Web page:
Leilani: The one that got away
As we enjoy the final of the Leilani Series on Flemington Finals Day, we take a look at the story behind the namesake of the series, a dark brown New Zealand mare named Leilani, and her well-known owner.
The Hon Andrew Peacock AC, GCL, former Federal Cabinet minister, and Ambassador to the United States, twice leader of the Liberal Party of Australia, passed away on 16 April 2021, aged 82. Like his political nemesis, Bob Hawke, he was a knowledgeable racing enthusiast.
A few years ago, he spoke with good humour at a symposium at the National Museum of Australia.
“I have had a lot of fun in my life. I have had a lot to do. I even got 52 per cent in an election once and lost it. I have had a few disappointments. I can tell you there is no more distressing, depressing moment than having the favourite that runs second in the Melbourne Cup.
“Whatever the tribulation in life may be, nothing is quintessentially as bad as that. It was 1974, and I still feel pissed off about it. You put on a brave face and go through life saying, ‘Well that’s it,’ but it is part of that great allure that Les Carlyon calls “‘chasing a dream’.”
The fact checkers say Andrew Peacock lost the 1990 election to Hawke with 50.1 per cent of the vote.
"I can tell you there is no more distressing, depressing moment than having the favourite that runs second in the Melbourne Cup." - Andrew Peacock
In the 1974 Melbourne Cup, the margin of defeat was a good length, beyond dispute. The beaten favourite that day was the brown New Zealand mare Leilani. She finished second to stablemate Think Big, giving trainer Bart Cummings his fourth (of twelve) Melbourne Cup victories. Andrew Peacock raced Leilani in partnership with his then-wife Susan and friends Ian and Liz Rice.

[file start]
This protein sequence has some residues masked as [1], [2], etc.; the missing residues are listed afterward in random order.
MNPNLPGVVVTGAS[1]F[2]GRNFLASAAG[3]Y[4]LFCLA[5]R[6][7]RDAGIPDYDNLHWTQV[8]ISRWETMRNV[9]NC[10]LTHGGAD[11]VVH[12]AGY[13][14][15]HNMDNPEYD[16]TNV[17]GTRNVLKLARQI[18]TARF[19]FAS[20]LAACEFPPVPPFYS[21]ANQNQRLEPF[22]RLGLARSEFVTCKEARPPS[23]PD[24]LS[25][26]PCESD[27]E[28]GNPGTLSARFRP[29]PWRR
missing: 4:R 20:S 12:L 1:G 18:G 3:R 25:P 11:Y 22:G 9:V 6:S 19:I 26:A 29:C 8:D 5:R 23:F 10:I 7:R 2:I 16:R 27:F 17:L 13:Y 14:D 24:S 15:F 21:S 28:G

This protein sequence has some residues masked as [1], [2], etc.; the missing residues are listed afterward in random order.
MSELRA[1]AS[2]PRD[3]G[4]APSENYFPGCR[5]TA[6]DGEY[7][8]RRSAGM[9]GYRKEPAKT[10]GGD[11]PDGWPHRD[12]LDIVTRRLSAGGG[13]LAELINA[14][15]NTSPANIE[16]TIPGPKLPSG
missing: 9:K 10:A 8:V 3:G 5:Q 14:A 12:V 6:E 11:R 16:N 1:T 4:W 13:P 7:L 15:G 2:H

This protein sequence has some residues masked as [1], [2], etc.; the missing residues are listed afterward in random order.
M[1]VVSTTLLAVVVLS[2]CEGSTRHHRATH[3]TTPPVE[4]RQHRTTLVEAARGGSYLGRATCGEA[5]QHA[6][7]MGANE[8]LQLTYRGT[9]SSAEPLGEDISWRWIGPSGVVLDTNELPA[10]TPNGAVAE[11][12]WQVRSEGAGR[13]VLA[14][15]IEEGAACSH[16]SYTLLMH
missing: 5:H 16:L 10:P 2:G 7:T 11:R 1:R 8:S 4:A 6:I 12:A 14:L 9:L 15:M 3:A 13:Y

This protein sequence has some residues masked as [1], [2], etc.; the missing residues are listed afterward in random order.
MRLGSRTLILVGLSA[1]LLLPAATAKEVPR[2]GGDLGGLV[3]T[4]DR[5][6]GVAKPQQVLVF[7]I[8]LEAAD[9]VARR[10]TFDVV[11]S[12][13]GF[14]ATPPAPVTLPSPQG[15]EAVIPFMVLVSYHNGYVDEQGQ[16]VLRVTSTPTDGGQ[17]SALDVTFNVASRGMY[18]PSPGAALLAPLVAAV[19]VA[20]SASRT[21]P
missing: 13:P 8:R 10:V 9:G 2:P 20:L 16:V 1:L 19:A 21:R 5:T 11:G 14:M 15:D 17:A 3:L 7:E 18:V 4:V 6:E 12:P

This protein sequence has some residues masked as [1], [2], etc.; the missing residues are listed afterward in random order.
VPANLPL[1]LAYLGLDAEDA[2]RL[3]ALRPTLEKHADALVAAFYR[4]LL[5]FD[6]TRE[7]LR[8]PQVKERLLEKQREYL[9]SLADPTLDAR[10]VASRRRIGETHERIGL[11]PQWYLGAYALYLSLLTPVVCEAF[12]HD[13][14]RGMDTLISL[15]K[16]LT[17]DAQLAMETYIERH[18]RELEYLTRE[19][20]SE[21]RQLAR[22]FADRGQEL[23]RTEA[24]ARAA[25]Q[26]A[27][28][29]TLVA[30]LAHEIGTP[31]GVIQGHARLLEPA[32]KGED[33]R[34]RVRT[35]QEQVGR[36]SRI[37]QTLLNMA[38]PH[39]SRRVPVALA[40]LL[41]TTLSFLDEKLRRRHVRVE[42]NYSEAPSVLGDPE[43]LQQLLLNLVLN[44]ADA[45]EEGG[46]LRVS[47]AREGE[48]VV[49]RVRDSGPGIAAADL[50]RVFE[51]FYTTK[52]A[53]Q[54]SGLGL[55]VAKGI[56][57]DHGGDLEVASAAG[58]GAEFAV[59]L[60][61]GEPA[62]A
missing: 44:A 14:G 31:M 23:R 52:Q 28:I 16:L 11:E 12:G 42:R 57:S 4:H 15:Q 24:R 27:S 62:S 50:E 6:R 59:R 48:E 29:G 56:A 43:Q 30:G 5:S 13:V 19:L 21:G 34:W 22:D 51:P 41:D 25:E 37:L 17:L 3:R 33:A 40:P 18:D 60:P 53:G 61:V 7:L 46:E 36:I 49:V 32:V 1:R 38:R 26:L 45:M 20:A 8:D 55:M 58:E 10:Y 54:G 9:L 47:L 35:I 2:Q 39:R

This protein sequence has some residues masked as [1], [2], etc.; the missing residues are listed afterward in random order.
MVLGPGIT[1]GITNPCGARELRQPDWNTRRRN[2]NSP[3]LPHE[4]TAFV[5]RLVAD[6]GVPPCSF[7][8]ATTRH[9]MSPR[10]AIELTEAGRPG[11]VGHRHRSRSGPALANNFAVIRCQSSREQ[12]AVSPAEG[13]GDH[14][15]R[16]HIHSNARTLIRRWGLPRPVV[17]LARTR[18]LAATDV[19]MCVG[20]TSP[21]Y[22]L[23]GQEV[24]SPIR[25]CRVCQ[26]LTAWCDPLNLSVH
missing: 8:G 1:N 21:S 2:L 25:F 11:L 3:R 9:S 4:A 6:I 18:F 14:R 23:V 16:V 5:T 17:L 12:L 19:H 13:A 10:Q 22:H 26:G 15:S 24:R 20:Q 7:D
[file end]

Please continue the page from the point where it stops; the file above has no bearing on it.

Susan Peacock – later Lady Renouf – had her taste of Melbourne Cup glory when her second husband Robert Sangster and his Swettenham Stud Syndicate won the 1980 Cup with Beldale Ball.
Despite her Cup defeat, Leilani earned her place in the Australian Racing Hall of Fame with 14 wins and 12 placings from 28 career starts. Her biggest wins included the AJC Oaks, Turnbull Stakes and Mackinnon Stakes, the Toorak Stakes and Caulfield Cups – all in 1974 – and the Australian Cup. She was voted Australian Champion Racehorse of the Year. Her winnings at the time eclipsed those of any mare in Australia.
So highly did Bart Cummings rate the champion that he named his Randwick stables ‘Leilani Lodge’. Bart’s son Anthony trains out of Leilani Lodge to this day.
The VRC has combined with metropolitan and country clubs to create the Winter Race Series, with finals at Flemington in July, honouring such racing heroes as Mahogany, Santa Ana Lane, Taj Rossi and poet Banjo Paterson. It’s fitting that the division for fillies and mares honours Leilani, the champion who chased the dream.